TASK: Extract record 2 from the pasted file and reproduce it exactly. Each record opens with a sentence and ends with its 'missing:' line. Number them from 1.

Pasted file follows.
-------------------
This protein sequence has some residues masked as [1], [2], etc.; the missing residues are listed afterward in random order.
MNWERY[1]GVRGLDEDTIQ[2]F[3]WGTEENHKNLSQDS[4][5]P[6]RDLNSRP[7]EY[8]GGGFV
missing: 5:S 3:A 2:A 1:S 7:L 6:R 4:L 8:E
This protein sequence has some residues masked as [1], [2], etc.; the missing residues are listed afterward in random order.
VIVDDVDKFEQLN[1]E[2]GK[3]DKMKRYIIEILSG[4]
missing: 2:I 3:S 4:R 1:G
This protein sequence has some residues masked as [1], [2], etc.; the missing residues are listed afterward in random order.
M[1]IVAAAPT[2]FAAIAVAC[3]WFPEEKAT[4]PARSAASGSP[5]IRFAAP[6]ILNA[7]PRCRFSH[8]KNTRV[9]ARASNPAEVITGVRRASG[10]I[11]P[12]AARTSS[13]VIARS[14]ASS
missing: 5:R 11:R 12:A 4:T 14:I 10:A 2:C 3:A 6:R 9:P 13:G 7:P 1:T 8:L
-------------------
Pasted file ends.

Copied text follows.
This protein sequence has some residues masked as [1], [2], etc.; the missing residues are listed afterward in random order.
VIVDDVDKFEQLN[1]E[2]GK[3]DKMKRYIIEILSG[4]
missing: 2:I 3:S 4:R 1:G